The Gulf's wealthy can learn from the generosity of Bill Gates, writes Dr Mohamed A Ramady.
Gulf businessmen yet to emulate Gates on charity
So the mighty Bill Gates has decided to retire to devote his time to philanthropy. He shares some characteristics with Gulf entrepreneurs, such as having set up what eventually became a monopoly. But this is where the similarity with Gulf businessmen ends. With some exceptions, few in the Gulf harbour a true philanthropic spirit and the urge to share their wealth with their fellow men and women. Much of this wealth is acquired through monopolies and 'wastas', the connections and influence that smooth the path to riches.
Those who met Mr Gates when he visited the Gulf last year must have marvelled at the simplicity and humility of the man. Who else in the world has so openly stated that he is giving up nearly all his wealth - a cool US$32 billion (Dh117bn) - to the world's poor through his endowment and charitable foundation? This charitable act has triggered some other famous entrepreneurs to give all to philanthropy. The richest man in the world - Warren Buffet - has also agreed to leave the bulk of his fortune of over $40bn to the charitable foundation set up by Mr Gates and his wife Melinda.
During his brief Gulf tour, Mr Gates pointed out that the region's economy will thrive only if a substantial commitment to improve education takes place. World class universities are needed to generate a critical mass of qualified labour and a research and development culture. This, according to Mr Gates, requires openness, transparency and creating incentives for those who contribute to intellectual property development. With these conditions in place, the Gulf could attract the best academic brainpower in the world.
Development is only constrained by the lack of imagination, and imagination and the habit of questioning can only come from an educational system that encourages and nurtures such traits in young people. History will be generous to Mr Gates, but it will be harsh on Gulf Arab entrepreneurs. Few in the region, it seems, are willing to go his route. Instead, they give rather grudgingly, and after some heavy hints and "directives" from higher authorities. Even then they only partly open their purses, which were in any case often gained through lucrative agencies, monopolies and outright wasta connections.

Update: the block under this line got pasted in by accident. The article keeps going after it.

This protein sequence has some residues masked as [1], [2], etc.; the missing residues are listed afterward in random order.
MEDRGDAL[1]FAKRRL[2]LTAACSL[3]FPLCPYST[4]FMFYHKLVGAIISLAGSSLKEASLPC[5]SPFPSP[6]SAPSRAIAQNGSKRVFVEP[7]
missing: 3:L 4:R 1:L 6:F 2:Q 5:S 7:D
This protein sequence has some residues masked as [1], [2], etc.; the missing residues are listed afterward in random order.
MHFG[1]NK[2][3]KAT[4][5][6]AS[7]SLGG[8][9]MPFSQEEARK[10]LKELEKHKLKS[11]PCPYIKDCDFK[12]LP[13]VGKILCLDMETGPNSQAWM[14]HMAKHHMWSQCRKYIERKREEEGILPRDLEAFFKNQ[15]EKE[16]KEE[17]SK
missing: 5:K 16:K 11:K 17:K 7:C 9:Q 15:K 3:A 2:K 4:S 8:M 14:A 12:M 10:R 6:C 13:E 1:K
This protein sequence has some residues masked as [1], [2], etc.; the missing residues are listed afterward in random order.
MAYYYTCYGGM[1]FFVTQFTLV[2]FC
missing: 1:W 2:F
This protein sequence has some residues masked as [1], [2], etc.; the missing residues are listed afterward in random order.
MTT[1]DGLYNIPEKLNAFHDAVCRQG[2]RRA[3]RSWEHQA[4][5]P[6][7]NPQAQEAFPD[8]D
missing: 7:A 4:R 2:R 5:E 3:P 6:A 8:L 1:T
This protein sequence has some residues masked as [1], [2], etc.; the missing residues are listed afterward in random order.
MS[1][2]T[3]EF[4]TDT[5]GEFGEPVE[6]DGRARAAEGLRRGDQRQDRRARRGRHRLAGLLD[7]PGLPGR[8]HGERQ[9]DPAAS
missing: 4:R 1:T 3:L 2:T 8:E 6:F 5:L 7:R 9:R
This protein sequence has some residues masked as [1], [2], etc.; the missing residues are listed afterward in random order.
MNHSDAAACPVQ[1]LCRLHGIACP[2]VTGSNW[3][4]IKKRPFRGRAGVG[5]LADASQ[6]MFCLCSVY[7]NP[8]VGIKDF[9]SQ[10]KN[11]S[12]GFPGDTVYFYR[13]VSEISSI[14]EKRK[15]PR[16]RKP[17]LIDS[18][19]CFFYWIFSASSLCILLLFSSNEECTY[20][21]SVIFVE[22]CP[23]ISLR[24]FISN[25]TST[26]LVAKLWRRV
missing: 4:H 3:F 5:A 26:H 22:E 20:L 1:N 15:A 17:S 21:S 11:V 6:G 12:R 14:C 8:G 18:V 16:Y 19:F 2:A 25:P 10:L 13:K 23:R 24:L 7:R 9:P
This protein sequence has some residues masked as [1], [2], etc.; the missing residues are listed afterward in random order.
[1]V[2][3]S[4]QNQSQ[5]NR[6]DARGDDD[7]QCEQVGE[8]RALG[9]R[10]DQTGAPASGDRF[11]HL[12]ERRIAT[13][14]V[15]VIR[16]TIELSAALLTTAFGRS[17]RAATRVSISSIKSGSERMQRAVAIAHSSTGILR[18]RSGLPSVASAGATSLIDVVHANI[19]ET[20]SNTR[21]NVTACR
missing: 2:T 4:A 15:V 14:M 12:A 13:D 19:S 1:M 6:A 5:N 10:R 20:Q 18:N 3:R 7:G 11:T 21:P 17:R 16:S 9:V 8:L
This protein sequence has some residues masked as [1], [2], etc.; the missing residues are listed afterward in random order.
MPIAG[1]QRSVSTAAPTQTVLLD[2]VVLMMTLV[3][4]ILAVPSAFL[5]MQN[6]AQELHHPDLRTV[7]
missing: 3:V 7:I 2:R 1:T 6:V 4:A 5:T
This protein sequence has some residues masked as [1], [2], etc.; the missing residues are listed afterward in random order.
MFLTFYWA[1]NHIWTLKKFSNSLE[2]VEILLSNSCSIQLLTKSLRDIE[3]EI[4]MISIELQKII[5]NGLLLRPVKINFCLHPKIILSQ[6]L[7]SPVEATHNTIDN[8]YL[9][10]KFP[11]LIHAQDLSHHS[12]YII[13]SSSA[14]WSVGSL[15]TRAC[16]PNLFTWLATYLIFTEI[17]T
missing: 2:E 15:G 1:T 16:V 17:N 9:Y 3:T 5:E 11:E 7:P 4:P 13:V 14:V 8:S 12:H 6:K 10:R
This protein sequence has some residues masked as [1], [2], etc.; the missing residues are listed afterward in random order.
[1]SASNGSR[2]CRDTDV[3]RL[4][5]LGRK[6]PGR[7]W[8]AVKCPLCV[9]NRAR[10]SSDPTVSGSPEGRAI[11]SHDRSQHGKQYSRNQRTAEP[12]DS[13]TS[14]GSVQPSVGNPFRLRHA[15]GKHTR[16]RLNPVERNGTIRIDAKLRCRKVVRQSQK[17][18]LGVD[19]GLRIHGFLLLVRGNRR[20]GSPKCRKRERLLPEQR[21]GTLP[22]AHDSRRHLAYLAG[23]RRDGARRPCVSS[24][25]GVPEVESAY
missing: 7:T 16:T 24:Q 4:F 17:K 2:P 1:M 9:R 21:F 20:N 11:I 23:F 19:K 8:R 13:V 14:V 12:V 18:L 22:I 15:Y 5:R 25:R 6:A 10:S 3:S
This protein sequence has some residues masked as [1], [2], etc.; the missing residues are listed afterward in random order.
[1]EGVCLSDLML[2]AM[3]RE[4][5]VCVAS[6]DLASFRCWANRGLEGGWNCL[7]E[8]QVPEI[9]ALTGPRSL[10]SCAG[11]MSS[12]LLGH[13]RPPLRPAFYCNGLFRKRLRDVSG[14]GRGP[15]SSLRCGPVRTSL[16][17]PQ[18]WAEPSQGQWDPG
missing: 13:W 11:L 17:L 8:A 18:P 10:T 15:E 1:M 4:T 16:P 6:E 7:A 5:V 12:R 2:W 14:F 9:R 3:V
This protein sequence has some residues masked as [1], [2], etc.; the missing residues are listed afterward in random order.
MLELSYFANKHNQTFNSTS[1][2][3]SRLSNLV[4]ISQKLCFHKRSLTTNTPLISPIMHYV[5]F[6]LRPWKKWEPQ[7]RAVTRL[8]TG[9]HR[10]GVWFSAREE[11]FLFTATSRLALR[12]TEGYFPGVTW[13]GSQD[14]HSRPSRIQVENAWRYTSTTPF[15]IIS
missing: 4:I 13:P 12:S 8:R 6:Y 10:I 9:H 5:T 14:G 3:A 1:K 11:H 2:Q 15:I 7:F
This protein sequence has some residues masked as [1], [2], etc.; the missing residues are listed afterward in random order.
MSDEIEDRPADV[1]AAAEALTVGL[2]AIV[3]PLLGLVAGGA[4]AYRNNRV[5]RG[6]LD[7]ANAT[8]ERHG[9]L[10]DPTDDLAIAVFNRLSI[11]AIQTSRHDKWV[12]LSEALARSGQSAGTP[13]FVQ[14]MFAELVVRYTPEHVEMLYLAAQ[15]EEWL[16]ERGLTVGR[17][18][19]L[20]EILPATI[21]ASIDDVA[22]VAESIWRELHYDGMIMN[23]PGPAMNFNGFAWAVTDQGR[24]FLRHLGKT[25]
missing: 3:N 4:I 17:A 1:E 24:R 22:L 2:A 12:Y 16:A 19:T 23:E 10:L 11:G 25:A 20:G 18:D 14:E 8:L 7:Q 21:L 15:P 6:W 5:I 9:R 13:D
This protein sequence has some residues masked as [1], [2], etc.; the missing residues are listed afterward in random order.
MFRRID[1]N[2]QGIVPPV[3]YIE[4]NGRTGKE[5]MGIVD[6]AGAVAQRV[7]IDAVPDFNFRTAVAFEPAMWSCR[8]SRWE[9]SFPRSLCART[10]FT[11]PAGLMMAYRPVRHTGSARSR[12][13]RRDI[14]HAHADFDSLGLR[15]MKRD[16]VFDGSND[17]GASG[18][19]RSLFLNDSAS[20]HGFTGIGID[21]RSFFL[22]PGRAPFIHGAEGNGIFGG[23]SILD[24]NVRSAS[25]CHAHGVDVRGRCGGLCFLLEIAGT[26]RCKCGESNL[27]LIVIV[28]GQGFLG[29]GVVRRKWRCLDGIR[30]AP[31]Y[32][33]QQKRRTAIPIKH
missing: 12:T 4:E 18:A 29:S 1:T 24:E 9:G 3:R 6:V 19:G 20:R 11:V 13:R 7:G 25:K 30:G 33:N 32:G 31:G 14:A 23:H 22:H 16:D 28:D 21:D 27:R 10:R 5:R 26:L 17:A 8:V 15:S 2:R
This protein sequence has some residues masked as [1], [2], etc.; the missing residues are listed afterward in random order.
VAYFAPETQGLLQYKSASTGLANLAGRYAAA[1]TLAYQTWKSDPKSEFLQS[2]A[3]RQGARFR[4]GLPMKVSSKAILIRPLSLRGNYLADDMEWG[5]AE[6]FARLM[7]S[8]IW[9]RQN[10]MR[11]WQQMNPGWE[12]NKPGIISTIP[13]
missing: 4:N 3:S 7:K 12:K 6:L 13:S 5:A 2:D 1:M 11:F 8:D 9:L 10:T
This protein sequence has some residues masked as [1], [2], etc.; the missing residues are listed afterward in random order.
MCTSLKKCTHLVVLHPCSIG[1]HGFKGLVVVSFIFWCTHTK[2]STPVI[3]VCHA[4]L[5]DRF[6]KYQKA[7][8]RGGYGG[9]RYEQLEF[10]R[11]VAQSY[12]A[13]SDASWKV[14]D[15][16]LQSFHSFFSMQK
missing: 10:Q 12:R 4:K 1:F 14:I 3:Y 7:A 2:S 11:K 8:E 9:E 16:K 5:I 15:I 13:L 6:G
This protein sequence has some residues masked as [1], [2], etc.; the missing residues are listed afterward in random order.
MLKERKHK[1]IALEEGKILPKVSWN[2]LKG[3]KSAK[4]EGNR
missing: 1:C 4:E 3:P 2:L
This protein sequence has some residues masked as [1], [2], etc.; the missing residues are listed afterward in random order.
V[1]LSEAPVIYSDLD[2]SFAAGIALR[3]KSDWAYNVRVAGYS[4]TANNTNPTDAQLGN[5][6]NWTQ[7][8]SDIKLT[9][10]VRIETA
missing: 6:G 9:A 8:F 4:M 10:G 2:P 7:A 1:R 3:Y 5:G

The talk of the town in the Gulf is an admiration, not for generous acts of philanthropy by entrepreneurs, but who is building the tallest, biggest and wackiest shopping mall, theme park or tower. However, all is not lost. The Gulf was renowned for its individual philanthropic and charitable donations in the years when oil money was less available. But the time has now come to institutionalise this effort to ensure that the benefits are widespread, and reach as many of the intended recipients as possible.
In the pre-September 11 era, zakat and Islamic charitable donations were the preferred modes of giving as they fulfilled an Islamic requirement. It was simple and noble, as it was also anonymous in the truest spirit of charitable giving. The events of September 11 changed all that for the Islamic world, with charitable organisations coming under increased scrutiny and pressure to open up their books and become more "institutionalised". Traditional charitable donations dried up or were driven underground and new forms of charitable giving had to be found.
The staggering donation of Mohammed bin Rashid Al Maktoum, the Ruler of Dubai and Vice President of the UAE, to establish a $10bn endowment foundation to promote education in the Arab World, shows what can be done at the governmental or quasi-governmental level to foster education. Quality education - not quantity - is essential to ensure that the Arab world is not left behind. The foundation will focus on human development, supporting and empowering young minds and focusing on research, education and investment in that noble infrastructure of knowledge.
Philanthropy is, in the final analysis, also good for business. If, through such educational and charitable foundations a new generation of skilled and educated workers is born, or young entrepreneurs realise their vision, society as a whole will be better off. It will produce a community that is prosperous and more likely to buy the products of the donor, instead of being relegated to window shopping..
Mr Gates saw that, and decided to empower the poor and the disenfranchised to buy more Microsoft products in the future, as well as helping to eradicate malaria along the way. Dr Mohamed Ramady is a former banker and Visiting Associate Professor, Finance and Economics, at King Fahd University of Petroleum and Minerals, Dhahran, Saudi Arabia.